Facing the Perils and Joys of Humanity
As I continued to look at my schedule for the remainder of the week, and to think about the people with whom I would be meeting, I could feel my breath catch and the heaviness in my chest. At one point in my life, I realized, I would have felt overwhelmed by the amount of trauma and pain we all experience. And I would have wondered how I can keep doing the work I am doing.
I’m not going to say that I still don’t have days like this. But more than that, I am increasingly aware of the realities of the world in which we live—perhaps more now than ever. And I am aware of the incredible honor it is to be trusted with stories of pain and suffering; that pain and suffering are an inevitable part of the human condition. But so is the strength and unflagging energy we expend each day, facing the perils and the joys of humanity.
The same colleague I mentioned earlier, was telling me about an article she read in The New England Journal of Medicine written by a pediatric oncologist. In the article, he discusses people’s reactions to his work, and frequent comments like:
“That must be such difficult work.”
“I could never do what you do.”
“How do you do it?”
“That’s so sad.”
The doctor who wrote the article discussed the value of the work that he does. Almost more than the medical/physical work, he talks about the psychological support he offers, most of which takes the form of being with his young patients and their parents as they struggle with both emotional and physical pain. And he writes of the privilege of such work.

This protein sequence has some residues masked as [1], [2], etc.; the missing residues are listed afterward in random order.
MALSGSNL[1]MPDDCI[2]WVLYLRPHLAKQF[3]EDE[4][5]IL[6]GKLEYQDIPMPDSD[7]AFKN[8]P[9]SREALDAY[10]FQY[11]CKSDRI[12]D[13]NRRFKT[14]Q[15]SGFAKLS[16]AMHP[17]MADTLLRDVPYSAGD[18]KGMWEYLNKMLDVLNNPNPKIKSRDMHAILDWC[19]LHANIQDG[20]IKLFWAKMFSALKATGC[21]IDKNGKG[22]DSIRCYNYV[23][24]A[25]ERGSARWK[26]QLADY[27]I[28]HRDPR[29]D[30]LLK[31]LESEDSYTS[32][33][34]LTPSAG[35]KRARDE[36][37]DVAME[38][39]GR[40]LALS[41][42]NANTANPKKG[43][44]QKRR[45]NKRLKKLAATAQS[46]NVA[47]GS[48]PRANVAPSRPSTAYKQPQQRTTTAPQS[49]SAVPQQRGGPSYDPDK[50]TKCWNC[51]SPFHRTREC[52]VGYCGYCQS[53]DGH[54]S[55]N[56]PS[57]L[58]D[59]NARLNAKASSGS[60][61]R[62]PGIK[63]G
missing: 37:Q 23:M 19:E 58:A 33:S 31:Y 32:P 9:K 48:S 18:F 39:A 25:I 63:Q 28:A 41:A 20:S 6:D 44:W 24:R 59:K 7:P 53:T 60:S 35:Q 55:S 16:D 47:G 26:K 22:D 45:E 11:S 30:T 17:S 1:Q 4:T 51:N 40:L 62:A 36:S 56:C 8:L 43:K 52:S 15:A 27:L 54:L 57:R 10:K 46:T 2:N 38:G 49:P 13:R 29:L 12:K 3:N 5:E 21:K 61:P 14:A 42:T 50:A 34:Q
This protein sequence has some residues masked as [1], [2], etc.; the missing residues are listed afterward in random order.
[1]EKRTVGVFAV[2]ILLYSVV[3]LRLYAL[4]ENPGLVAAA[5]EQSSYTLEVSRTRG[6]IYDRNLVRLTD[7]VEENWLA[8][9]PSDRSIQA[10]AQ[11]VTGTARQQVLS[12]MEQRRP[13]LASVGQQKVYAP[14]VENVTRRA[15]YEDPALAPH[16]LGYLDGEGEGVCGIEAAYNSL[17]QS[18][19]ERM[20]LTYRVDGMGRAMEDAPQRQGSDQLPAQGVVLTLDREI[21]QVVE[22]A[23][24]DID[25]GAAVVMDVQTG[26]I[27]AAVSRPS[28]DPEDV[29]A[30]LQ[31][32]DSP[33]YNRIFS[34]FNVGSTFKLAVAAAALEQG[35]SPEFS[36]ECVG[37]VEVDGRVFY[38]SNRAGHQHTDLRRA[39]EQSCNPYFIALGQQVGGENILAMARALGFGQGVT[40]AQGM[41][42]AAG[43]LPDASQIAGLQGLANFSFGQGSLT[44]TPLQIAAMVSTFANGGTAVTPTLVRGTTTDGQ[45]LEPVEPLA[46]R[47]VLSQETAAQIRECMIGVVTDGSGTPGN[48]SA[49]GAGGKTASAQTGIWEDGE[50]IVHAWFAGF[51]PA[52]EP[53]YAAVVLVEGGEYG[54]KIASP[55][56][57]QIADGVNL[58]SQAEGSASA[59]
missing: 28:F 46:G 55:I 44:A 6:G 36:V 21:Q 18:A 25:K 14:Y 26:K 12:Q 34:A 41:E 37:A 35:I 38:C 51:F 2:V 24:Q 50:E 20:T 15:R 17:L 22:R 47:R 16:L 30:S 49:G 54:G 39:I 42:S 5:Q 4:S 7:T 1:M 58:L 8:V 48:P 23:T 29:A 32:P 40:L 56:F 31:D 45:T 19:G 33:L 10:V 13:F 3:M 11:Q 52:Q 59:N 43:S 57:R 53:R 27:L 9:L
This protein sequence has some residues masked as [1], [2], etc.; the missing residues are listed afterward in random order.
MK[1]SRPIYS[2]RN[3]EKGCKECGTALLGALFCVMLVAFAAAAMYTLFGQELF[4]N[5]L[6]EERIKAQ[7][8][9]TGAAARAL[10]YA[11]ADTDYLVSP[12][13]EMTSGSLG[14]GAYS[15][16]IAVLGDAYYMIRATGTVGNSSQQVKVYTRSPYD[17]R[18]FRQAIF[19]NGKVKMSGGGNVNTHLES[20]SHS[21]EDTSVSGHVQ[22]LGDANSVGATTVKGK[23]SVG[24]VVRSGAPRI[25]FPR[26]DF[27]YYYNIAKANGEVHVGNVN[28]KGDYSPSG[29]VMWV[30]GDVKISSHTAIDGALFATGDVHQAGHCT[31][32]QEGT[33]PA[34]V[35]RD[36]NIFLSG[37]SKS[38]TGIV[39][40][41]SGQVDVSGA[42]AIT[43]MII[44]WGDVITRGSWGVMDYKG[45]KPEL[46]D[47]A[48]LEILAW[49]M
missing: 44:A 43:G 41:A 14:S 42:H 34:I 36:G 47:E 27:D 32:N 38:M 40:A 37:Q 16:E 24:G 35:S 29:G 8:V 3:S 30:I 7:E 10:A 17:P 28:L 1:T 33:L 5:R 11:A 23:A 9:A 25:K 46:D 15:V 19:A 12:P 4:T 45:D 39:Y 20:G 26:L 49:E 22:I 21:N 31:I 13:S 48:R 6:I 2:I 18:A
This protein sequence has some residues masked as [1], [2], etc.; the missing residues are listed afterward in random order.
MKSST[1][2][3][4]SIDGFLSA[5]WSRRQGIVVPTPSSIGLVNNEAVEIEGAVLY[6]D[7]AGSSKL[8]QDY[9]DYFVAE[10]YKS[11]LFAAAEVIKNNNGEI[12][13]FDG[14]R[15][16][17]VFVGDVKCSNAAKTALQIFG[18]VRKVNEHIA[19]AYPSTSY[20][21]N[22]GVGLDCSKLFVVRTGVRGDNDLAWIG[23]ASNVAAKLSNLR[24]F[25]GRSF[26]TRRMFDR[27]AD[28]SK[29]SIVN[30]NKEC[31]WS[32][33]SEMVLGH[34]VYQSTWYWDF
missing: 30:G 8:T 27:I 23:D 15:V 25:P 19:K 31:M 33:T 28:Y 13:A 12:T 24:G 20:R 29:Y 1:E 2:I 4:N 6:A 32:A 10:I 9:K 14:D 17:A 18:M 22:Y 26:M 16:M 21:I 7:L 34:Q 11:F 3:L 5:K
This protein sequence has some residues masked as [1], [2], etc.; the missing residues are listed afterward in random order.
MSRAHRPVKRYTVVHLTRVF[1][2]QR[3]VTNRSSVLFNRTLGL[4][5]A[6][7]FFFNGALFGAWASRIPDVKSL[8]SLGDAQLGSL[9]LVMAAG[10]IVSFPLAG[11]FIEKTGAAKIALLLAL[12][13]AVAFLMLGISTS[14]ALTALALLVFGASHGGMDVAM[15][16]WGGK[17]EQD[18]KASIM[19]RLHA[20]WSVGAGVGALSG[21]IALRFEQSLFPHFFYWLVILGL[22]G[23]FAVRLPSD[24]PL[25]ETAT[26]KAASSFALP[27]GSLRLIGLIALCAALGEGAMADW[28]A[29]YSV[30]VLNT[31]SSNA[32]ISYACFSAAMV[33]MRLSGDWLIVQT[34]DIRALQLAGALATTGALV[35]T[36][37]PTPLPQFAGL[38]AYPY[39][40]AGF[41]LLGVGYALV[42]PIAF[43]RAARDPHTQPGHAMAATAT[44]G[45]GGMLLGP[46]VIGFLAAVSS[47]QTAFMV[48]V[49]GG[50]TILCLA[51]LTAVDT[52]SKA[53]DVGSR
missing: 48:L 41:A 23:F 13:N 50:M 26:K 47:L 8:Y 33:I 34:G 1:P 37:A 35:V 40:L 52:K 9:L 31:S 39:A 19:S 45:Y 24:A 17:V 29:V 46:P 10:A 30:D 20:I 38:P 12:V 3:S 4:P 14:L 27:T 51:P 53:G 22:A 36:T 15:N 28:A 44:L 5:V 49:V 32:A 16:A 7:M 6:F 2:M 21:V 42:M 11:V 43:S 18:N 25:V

Just yesterday as I was finishing this post, I received a voicemail from a client I haven’t seen in close to five years. “Hello old friend,” he said. “I feel like I could use your guidance. Could we set some time to talk in the near future? I could really use that safe space to be vulnerable once again.”
Is there a greater privilege than to be the person to receive such a message?
“So why is it any worse for me than for anyone else to stand in consideration of the world’s unfairness? Yes, I’m reminded of it daily, but is it really any comfort to forget? Is forgetting even possible? Indeed, I’ve come to believe that it’s psychologically and spiritually damaging for a person not to be forcibly reminded of all the suffering in the world…
When we embrace as essential the psychosocial support that some might see as an added or even an unbearable burden, it really does feel like a privilege…even on the days when there is no lessening of…pain or curing of… ills….And then aren’t we the lucky ones, we who are always generating awkwardness and bringing people down at cocktail parties, we …or anybody whose profession puts us in the way of other people’s pain?
—Chris Adrian, MD, The New England Journal of Medicine, December 2012